You may have heard the saying, “bigger isn’t always better.” This certainly holds true for guitar amps, especially in the studio! Just because an amp is small, with low wattage, doesn’t mean you can’t get a screaming huge tone out of it. These days, little tube amps seem to be popping up everywhere and are rapidly gaining popularity. Why? It’s the combination of being able to get quality tube saturation at low volume in a compact package and at an appealing price point. Most small amps also seem to handle guitar pedals and effects well.
Collect Them All
Low-power tube amps such as these models from Fender, Randall, and Vox can be lifesavers in the studio.
Some of the most popular of these little buggers include the Orange Tiny Terror, Vox Night Train and AC4, Fender ’57 Champ and Champion 600, Marshall Haze and Class 5, and the Epiphone Valve Junior and new Valve Junior Hot Rod. The recently announced Mesa/Boogie TransAtlantic also has a huge buzz going. However, there are many more. Small amps are available in head-and-cabinet or combo formats, and their street prices range from $130 to $1000. Each model provides its own unique tone and features, and some even have selectable output-power levels for more volume control when you’re going for maximum breakup.
What’s the Big Deal?
As most of us know, tube amps like to be pushed. But try getting those classic, cranked tube tones with a big, powerful amp and your ears will be ringing for days! With a tiny amp (in the 5-watt or so range), you can open the amp wide up to take advantage of overdriving the power tube(s) for that massive, dynamic tube tone we all love—without shredding your ears or annoying your neighbors. Plus, the price and size are right. I’ve started collecting these like guitar pedals due to their portability and reasonable cost. They’re also easy to hide from my fiancée!
Head vs. Combo
Should you go with a petite head or combo? This can be a tough decision, because they both have advantages. A head is great to have because you can combine it with different types of cabs, which allows you to customize the tone quite a bit. On the other hand, a compact combo with a small speaker yields interesting tones that cut through in the upper midrange. (This sounds great on leads, by the way.) And you can’t argue with the portability of a tiny combo. It’s all about what works best for you.
Let’s Have Some Fun!
I recommend trying different new old stock (NOS) and new tubes in your petite amp(s) to customize the tone and response. I also like to plug into two different tiny amps at once using an ABY pedal and blend the two for new tones, great stereo effects, and recording a full sound without having to track overdubs. Just place a mic in front of each amp and pan one hard left and one hard right to achieve a nice, wide tone. And to make things larger than life, mix in some stereo delay.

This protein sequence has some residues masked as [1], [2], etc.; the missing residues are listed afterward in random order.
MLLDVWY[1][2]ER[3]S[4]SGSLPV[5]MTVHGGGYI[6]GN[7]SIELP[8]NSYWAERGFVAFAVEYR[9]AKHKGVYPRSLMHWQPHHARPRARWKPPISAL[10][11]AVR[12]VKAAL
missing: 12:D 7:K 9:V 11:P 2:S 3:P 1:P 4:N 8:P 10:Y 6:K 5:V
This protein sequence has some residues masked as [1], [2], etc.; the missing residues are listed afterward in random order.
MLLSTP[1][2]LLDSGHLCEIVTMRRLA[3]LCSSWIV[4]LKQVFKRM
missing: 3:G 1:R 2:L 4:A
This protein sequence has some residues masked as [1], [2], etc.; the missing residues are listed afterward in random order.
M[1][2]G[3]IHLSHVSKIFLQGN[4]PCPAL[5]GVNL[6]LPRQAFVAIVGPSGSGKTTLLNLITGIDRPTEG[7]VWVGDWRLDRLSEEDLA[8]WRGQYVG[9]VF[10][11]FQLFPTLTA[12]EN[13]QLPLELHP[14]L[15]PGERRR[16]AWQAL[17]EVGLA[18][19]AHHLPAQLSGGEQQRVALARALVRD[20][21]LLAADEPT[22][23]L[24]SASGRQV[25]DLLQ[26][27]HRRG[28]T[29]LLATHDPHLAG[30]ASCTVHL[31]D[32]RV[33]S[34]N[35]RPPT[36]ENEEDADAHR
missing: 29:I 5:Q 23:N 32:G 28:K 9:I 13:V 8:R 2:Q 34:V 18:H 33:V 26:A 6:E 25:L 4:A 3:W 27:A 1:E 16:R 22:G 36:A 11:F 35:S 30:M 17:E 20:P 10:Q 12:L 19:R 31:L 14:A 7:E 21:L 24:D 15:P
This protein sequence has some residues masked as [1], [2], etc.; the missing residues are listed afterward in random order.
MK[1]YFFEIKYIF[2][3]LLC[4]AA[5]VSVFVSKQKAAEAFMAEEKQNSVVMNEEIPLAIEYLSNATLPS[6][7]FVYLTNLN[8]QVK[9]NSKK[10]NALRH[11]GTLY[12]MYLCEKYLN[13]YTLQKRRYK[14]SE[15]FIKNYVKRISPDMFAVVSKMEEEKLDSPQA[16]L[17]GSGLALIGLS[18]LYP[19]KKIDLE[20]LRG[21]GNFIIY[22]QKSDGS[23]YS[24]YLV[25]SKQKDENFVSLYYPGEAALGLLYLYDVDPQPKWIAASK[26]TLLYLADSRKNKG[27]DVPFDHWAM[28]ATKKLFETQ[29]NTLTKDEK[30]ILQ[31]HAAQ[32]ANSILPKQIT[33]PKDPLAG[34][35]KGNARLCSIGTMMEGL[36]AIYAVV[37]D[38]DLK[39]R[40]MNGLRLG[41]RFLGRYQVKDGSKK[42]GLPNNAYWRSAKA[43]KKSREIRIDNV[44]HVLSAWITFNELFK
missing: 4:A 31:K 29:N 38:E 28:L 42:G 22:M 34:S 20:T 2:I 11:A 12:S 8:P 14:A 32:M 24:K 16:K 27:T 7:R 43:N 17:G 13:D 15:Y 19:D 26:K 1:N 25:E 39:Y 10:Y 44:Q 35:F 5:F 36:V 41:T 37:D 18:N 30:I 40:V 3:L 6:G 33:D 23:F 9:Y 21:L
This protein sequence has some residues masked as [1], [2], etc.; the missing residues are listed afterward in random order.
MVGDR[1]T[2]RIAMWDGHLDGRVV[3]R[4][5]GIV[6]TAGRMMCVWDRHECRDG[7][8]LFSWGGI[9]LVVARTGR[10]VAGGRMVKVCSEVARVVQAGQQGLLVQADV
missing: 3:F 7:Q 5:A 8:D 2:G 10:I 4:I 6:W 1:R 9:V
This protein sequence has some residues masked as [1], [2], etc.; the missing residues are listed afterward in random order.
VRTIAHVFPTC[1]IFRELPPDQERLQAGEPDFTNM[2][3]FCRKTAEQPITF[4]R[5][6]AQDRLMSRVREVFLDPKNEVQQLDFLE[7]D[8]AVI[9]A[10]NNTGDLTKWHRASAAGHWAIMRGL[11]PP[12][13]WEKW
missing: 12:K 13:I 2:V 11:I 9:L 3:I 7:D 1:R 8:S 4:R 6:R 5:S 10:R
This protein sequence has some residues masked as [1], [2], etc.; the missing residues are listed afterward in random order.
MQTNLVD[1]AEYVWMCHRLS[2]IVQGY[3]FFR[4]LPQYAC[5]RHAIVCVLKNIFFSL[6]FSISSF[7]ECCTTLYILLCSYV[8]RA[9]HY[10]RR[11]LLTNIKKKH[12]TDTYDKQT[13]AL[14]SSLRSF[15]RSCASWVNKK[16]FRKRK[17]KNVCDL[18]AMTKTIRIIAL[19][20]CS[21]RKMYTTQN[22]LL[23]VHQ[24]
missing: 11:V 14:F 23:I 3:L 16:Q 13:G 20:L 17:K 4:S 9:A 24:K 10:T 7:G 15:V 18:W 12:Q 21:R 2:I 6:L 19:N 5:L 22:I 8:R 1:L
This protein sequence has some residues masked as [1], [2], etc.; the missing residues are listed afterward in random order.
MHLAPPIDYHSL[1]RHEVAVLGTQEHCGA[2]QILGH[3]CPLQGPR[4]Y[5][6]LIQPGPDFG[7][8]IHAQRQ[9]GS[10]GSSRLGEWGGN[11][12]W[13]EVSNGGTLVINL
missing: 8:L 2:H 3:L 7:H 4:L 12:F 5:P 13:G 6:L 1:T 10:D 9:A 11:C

A few months back, I was recording a local band in my studio. The plan was to track live, which I had done in the past with great results. When the lead guitarist arrived, he was carrying a Vox AC30—a great amp, but extremely loud. I knew this would be a problem, especially if he wanted the thing to break up. Sure enough, he turned it way up and the earth shook…ouch! There was no way we were going to isolate that amp from the other instrument mics. Fortunately, he trusts my engineering skills and took my suggestion to try a different amp. Breathing a sigh of relief, I reached for my secret weapon, the 4-watt, 1x10 Vox AC4TV combo. I cranked it, slapped a Sennheiser e609 mic on the grille, and we got to work. A few hours later, we had layers of big, present guitars with killer tone. The band was happy, the neighbors weren’t disturbed, and my ears weren’t ringing! Even though it’s a tiny amp, the AC4TV produces that classic Vox class-A tone, but it breaks up at a very reasonable volume that’s ideal for most studio situations. This is just one example of how small amps can be great tools. No matter what genre or tone you’re after, there’s a compact amp that can crank it out for you!
I encourage you to get your hands on one or more of these amazing, petite-sized tube amps to increase your tonal diversity, achieve greater portability, and make recording a lot easier and more practical. I’ll warn you that they’re addictive, though. Once you try one, you’ll want them all. Fortunately, most are reasonably affordable, and having a bunch of them scattered around your jam room looks cool!
Sweetwater Sales Engineer TJ Walstrom has been a musician and engineer for over 10 years. He owns a professional home studio with an extensive collection of guitars, basses, amps, and outboard gear. Contact him at (800) 222-4700 ext. 1226 or firstname.lastname@example.org.